Re: Homosexuality: male & female

Agner Fog (
Sat, 21 Sep 1996 18:58:28 +0100

Julia E Smith wrote:
>Just a general observation. It seems to me that there are two separate
>issues which many people are confusing. The first is "how do people
>identify themselves?" The second is "what do people do?" The problem is
>that the terms homosexual, heterosexual, and bisexual are used for both

It is more complicated than that. There is a biological dimension and a
cultural dimension to both behavior and feelings. Regarding the biological
dimension, there have been numerous attempts to find genes, hormones, brain
development patterns, etc. which correllate with homosexuality. Most of these
studies have been ambiguous, inconclusive, or statistically confounded.
Nevertheless, it is very probable that there are some biological factors
which influence sexual orientation.

Studies of the cultural dimension have been much more successful. It has been
found that homosexual behavior is interpreted very differently in different
cultures, and often associated with certain roles, identities or rituals.

Whether you study the biological or the cultural dimension, or both, you
certainly end up with more than three categories:

1. Persons who prefer partners of the same sex throughout their life and who
are adopting a special role or identity. These are the persons who in our
culture are called gays and lesbians. This role or identity may have far-
reaching consequences for the non-sexual aspects of that person's life,
such as subculture-affiliation, voice pitch, gait, vocational choice,
leisure activities, artistic taste, etc. These non-sexual aspects of the
gay/lesbian identity may be emphasized or suppressed, depending on
changing ideolologies. This is actually two categories, but in our culture
gays and lesbians are lumped together.

2. Persons who have homosexual feelings or experiences in a limited period of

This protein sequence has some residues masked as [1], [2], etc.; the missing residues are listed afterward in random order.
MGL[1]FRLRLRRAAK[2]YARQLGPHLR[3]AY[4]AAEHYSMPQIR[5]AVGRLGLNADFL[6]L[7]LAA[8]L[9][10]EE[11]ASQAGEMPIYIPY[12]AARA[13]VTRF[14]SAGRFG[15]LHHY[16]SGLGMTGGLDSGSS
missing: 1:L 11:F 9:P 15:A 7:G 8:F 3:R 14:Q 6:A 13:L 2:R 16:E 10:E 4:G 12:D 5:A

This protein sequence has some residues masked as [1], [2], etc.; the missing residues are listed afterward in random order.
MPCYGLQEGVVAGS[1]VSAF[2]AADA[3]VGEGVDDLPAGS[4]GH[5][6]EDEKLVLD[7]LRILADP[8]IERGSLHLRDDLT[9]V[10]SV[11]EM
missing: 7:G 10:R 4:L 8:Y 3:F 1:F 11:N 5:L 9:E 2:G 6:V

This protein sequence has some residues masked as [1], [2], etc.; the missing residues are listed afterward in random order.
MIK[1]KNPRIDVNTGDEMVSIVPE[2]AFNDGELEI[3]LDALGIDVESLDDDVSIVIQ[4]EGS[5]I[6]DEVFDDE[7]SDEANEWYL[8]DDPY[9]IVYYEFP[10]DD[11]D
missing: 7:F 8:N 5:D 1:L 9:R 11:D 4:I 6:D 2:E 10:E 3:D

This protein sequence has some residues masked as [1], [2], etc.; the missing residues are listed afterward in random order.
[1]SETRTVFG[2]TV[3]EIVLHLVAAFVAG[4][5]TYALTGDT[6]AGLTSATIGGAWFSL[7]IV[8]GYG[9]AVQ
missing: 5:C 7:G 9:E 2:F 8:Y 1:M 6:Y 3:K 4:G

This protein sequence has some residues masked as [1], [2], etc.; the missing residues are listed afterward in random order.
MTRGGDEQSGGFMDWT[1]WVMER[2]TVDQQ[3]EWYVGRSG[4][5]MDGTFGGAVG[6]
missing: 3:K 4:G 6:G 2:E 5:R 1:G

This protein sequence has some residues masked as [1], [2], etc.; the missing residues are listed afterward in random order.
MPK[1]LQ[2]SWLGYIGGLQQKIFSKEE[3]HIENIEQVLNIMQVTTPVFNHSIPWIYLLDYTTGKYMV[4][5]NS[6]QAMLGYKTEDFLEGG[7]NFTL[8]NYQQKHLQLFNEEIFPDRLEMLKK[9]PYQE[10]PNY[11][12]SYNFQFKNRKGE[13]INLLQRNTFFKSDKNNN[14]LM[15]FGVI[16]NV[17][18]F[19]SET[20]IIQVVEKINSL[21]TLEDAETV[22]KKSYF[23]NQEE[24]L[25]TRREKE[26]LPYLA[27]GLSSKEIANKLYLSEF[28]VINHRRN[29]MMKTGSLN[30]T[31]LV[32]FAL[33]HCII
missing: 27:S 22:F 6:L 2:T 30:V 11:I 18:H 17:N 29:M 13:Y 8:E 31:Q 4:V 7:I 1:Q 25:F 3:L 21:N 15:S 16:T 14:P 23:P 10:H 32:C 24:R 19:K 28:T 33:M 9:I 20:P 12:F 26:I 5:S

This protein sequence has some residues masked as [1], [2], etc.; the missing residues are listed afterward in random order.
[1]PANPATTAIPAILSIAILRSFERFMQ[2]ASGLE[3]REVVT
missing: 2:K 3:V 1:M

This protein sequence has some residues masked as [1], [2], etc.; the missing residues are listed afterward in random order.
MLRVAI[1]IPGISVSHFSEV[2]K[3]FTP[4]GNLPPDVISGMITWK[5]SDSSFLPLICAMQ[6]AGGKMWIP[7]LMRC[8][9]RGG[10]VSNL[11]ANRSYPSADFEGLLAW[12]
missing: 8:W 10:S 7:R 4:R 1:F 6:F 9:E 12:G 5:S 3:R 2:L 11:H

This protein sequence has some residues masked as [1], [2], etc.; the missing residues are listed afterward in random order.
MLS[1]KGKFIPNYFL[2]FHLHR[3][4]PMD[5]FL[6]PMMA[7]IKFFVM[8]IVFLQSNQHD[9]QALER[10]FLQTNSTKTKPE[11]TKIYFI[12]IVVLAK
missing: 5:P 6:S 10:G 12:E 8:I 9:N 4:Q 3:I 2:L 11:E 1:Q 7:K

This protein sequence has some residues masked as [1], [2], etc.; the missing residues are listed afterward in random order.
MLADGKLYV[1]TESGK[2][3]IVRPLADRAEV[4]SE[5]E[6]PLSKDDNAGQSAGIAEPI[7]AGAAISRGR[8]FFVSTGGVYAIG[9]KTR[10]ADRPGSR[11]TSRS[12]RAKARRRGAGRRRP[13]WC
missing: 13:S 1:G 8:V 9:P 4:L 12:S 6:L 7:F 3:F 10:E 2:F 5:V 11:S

their life - usually late childhood, puberty, or adolescence. These persons
seldom take on a special identity.

3. Some cultures have acknowledged, or even institutionalized, pedagogical
relationships involving a homosexual contact between teacher and apprentice.
This does not neccessarily involve a special identity, nor does it exclude
the possibility that both persons also have heterosexual contacts.

4. Some cultures have special rituals which involve homosexual acts, although
homosexual behavior is rare outside the ritual context.

5. As discussed earlier in this thread, there are cultures which assign a
deviant identity only to the insertee (receiver) in a male/male anal
intercourse. The inserter is considered a normal male, as he is assuming
the male role, and he is likely to also have sex with women.
Mutual masturbation is not considered a homosexual act here.
Fellatio is hardly talked about, and therefore does not have a cultural
meaning at all.

6. In our culture, there are men who like to have sex with transvestites, but
not with masculine men. These men are unlikely to identify as gay, and they
usually have sex with women as well.

7. There are men who engage in homosexual acts for money. These hustlers may
be able to get erection and achieve orgasm in a homosexual contact, but
seldom identify as gay.

8. Some cultures acknowledge special identities and roles which involve sexual
contact with members of their own biological sex, but which are not the same
as our notions of gay or lesbian. These identities have special names for
each culture, too numerous to mention here.

9. Transvestism, transsexuality, and transgender identities often involve
sexual contact with members of the same biological sex. These should be
considered separate identities.

10. There are even people who combine the transsexual and homosexual
identities. These are biological males who want to be lesbian women, and
biological females, who want to be gay men.

11. Many cultures have more possible roles or identity choices describing
homosexuality for males than for females. Often female homosexual behavior
is ignored and has no cultural meaning, when it occurs.

12. People may occasionally engage in homosexual acts or have homosexual
desires without attributing any special meaning to it.

13. Some kinds of touching between members of the same sex may be seen as
sexual by outsiders, but not by the persons involved.

14. Forgive me for all the categories I have forgotten :)

The problem with all statistics published until now is, that they lump together
very different categories. As long as we don't understand all the categories
well, and some categories are culturally suppressed, we cannot make meaningful
statistics at all.

Since we hardly know the relative importance of biological versus cultural
factors in creating each of the various categories, we don't know whether
cross-cultural comparisons are possible or not.

Another problem is that there are persons who do not know which category to
put themselves into, because their culture does not acknowledge any category
suitable for them. The same person placed in another culture might have no
problems finding a suitable identity or role.

PS. My electronic book 'cultural selection' includes theories on the cultural
control of sexual behavior. You can find it at the URL below.

Agner Fog, Ph.D. See my electronic book: 'Cultural Selection' at: